Japanese prosecutors on Friday filed new charges of breach of trust and understating compensation against former Nissan chairman Carlos Ghosn, who has been in jail since November on related charges.
Ghosn’s defense lawyers will apply for bail, they told Reuters.
The latest charges are not a surprise: police re-arrested Ghosn on December 21st while in custody and authorities had 23 days in which to bring the new formal indictments. His previous indictments were for under-reporting income from 2011 to 2014. The new ones bring the period up to March 2018 and include additional allegations that he made an improper temporary transfer of an investment to Nissan. He faces a separate charge of breach of trust for $14.7 million in payments made to Saudi businessman Khaled Al Juffali.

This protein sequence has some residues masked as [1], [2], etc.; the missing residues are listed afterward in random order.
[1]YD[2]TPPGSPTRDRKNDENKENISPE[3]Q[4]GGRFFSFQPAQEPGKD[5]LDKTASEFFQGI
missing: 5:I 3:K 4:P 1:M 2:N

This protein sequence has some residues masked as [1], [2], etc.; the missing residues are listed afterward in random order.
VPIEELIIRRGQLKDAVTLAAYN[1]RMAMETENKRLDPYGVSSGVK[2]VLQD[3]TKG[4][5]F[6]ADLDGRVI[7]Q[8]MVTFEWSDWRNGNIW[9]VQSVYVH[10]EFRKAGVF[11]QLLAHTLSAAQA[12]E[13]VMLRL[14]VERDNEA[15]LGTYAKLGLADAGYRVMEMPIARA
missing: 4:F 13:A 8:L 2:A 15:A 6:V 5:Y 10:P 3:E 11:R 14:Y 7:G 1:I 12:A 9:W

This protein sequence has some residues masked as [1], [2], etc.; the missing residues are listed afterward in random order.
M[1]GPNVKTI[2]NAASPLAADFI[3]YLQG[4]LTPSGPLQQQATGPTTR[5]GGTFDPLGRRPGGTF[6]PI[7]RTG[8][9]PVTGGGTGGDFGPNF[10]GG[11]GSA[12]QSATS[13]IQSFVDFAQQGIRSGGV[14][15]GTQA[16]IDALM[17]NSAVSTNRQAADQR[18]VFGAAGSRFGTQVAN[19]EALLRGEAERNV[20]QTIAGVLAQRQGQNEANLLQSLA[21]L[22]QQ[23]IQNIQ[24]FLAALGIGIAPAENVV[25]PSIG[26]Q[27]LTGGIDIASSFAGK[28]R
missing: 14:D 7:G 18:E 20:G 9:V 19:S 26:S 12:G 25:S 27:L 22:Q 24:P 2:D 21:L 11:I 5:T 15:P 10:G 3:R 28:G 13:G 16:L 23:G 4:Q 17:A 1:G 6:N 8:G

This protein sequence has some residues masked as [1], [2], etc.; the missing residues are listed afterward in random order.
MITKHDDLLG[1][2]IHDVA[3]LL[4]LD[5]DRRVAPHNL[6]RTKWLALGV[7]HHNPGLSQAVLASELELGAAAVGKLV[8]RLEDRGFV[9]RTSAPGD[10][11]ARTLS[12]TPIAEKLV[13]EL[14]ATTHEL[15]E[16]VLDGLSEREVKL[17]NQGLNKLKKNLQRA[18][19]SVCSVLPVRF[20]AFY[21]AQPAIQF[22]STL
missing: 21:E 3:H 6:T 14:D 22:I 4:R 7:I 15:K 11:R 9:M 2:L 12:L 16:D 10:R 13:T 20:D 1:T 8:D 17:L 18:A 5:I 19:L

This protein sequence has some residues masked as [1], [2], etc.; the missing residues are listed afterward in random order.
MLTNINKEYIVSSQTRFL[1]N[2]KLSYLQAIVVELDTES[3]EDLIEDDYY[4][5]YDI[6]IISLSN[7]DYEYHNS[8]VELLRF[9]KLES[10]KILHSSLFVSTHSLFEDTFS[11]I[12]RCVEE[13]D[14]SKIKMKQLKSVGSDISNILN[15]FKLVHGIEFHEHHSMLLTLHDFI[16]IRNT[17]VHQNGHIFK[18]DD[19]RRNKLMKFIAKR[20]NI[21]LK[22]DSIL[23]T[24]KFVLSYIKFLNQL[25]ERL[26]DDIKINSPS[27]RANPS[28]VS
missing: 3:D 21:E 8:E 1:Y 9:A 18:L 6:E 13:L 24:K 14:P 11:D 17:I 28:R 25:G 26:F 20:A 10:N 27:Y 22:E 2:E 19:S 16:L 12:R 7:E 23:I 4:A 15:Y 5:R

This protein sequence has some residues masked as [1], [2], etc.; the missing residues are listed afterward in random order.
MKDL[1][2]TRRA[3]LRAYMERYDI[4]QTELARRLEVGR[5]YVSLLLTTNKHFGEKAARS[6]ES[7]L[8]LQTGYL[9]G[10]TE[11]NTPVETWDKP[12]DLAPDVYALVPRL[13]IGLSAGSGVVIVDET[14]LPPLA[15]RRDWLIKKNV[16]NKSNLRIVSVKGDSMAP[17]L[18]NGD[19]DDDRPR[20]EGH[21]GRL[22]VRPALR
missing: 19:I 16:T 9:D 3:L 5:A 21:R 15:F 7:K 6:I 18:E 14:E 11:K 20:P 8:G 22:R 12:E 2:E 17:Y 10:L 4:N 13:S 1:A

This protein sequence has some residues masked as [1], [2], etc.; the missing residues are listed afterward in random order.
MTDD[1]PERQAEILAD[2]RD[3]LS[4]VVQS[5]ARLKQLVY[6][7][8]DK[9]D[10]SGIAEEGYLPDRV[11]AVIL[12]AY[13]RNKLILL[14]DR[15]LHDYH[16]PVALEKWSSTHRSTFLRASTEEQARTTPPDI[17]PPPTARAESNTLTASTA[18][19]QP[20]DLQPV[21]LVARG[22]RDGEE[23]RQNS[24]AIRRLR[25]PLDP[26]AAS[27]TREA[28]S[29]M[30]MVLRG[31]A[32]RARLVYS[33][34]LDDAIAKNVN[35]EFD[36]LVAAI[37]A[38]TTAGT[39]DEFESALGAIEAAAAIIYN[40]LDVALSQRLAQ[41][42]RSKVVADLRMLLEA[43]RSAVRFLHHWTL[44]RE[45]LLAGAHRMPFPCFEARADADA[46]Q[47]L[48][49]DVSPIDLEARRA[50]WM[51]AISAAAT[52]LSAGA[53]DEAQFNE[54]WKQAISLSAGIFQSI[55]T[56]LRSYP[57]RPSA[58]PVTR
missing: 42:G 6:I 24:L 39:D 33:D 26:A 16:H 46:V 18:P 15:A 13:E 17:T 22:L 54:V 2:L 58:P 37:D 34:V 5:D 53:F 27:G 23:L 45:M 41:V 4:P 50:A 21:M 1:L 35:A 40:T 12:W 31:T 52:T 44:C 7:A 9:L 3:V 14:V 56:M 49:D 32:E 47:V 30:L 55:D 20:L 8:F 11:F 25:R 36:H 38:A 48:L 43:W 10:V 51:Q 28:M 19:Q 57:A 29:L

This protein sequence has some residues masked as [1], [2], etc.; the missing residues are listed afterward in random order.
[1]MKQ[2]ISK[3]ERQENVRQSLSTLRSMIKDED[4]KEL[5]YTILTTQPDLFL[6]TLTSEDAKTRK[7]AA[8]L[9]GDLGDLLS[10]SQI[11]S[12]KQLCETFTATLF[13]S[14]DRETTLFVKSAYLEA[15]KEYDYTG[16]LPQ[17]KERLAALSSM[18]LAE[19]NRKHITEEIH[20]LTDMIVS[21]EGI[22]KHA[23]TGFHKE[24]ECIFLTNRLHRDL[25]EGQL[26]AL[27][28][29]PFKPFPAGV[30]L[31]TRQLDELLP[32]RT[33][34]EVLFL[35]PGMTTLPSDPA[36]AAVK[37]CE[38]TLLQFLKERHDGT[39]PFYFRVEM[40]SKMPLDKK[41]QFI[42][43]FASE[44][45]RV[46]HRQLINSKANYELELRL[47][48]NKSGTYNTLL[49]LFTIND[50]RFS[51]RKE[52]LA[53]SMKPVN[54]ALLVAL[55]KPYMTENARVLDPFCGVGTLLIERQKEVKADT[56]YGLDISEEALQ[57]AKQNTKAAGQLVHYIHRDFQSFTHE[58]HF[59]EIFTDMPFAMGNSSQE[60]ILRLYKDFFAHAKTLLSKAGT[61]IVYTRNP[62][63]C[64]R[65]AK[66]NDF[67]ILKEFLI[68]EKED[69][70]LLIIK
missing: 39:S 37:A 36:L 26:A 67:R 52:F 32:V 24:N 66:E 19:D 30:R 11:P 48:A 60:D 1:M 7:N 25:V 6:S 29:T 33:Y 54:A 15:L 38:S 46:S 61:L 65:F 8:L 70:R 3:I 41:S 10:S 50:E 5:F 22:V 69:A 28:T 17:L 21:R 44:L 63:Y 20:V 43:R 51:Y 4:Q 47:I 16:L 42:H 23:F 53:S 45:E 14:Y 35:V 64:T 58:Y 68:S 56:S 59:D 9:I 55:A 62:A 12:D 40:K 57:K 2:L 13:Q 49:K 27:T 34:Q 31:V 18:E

Juffali says the payments were for legitimate business reasons.
On Tuesday Ghosn appeared at the first public hearing since his initial arrest. He said that he had disclosed his Nissan payments and sought review from both internal and external lawyers. “I have acted honorably, legally and with the knowledge and approval of the appropriate executives inside the company,” he told the judge. Ghosn added that the temporary investment transfer was related to converting his compensation from yen to dollars and cost Nissan nothing.
Former Nissan representative director Greg Kelly is included in the income misreporting charges, but authorities released him on bail on December 25th.
While both Nissan and Mitsubishi have removed Ghosn from his leadership positions, he remains on Nissan’s board because he must be present for a vote to oust him. He remains chairman of Renault, which Thursday said an investigation of his dealings in 2018 and 2017 found no wrong-doing and that it is now investigating earlier dealings.
Renault, Nissan, and Mitsubishi have an alliance that includes cross-ownership of shares. Ghosn was rumored to be planning to tighten this in Renault’s favor before his ouster.